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News breaking: 2017-09-08

Merck’s KEYTRUDA® (pembrolizumab) Plus Pemetrexed and Carboplatin..


Merck’s KEYTRUDA® (pembrolizumab) Plus Pemetrexed and Carboplatin (pem/carbo) Demonstrated Continued Benefit in Overall Response Rates and Progression-Free Survival Compared to Pem/Carbo Alone in Patients with First-Line Nonsquamous NSCLC
Five Months of Additional Data from KEYNOTE-021, Cohort G, Including Updated Overall Survival, to be Presented at ESMO 2017 Congress
Category:
Corporate News, Latest News, Oncology Newsroom, Prescription Medicine News
Friday, September 8, 2017 10:33 am EDT
Dateline:
KENILWORTH, N.J.
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Public Company Information:
NYSE:MRK
"Lung cancer is one of the most common and devastating cancers, and these additional data confirm that KEYTRUDA in combination with pemetrexed and carboplatin has the potential to have a meaningful impact in the lives of many of these patients"
KENILWORTH, N.J.--(BUSINESS WIRE)--Merck (NYSE: MRK), known as MSD outside the United States and Canada,
today announced updated results from Cohort G of the phase 2 KEYNOTE-021
trial investigating KEYTRUDA® (pembrolizumab), the company’s
anti-PD-1 therapy, in combination with pemetrexed and carboplatin
(pem/carbo) in patients with previously untreated advanced nonsquamous
non-small cell lung cancer (NSCLC), with or without PD-L1 expression.
With an additional five months of follow-up, significant improvements
observed in prior analyses were maintained, including improvements in
overall response rate (ORR) and progression-free survival (PFS) for
KEYTRUDA + pem/carbo compared to pem/carbo alone. With a median of 18.7
months of follow-up, more than half of patients in the KEYTRUDA
combination arm responded to treatment compared to approximately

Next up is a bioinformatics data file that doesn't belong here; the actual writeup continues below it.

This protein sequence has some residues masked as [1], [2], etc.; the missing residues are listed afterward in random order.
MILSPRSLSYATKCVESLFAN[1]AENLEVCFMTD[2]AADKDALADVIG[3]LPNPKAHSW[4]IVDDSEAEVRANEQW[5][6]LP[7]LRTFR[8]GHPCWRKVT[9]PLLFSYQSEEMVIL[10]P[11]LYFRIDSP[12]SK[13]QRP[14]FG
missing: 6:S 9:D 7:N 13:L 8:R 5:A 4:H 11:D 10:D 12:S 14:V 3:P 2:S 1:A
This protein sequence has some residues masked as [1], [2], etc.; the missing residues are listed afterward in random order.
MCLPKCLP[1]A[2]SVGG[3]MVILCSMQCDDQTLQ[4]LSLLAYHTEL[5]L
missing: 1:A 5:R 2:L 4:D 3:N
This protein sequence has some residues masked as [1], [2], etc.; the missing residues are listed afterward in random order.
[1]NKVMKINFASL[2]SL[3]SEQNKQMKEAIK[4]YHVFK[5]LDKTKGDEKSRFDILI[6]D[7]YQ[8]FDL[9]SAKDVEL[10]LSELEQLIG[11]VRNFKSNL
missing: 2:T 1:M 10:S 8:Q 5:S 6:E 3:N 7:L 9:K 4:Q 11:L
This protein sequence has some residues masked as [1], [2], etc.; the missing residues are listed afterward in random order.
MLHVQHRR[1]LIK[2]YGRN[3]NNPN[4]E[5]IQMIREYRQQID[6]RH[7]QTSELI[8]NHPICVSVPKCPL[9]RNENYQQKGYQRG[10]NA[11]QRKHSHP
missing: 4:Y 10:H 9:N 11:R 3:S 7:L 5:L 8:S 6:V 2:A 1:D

one-third in the pem/carbo arm (ORR of 56.7% vs. 31.7% [95% CI,
7.2-40.9], p=0.0029). The risk of progression or death continued to be
reduced by nearly half with KEYTRUDA + pem/carbo compared to pem/carbo
alone (HR 0.54 [95% CI, 0.33-0.88, p=0.0067]). In addition, despite the
crossover design, a trend in improvement in overall survival continues
to be seen for KEYTRUDA + pem/carbo compared to pem/carbo alone (HR,
0.59 [95% CI, 0.34-1.05, p=0.03]). Findings are being presented at the
European Society for Medical Oncology (ESMO) 2017 Congress in Madrid,
Spain, in an oral presentation on Friday, Sept. 8 from 5:03 – 5:15 p.m.
CEST (Location: Madrid Auditorium) (Abstract #LBA49).
“The continued benefit observed with KEYTRUDA plus pem/carbo in overall
response rate and progression-free survival reinforce the importance of
this combination therapy for the treatment of patients with advanced
nonsquamous non-small cell lung cancer, with or without PD-L1
expression,” said Dr. Hossein Borghaei, chief of the division
of thoracic medical oncology, Fox Chase Cancer Center.
“Lung cancer is one of the most common and devastating cancers, and
these additional data confirm that KEYTRUDA in combination with
pemetrexed and carboplatin has the potential to have a meaningful impact
in the lives of many of these patients,” said Dr. Roger Dansey, senior
vice president and therapeutic area head, oncology late-stage
development, Merck Research Laboratories.
Merck is currently advancing multiple registration-enabling studies in
NSCLC with KEYTRUDA (pembrolizumab) as monotherapy and in combination,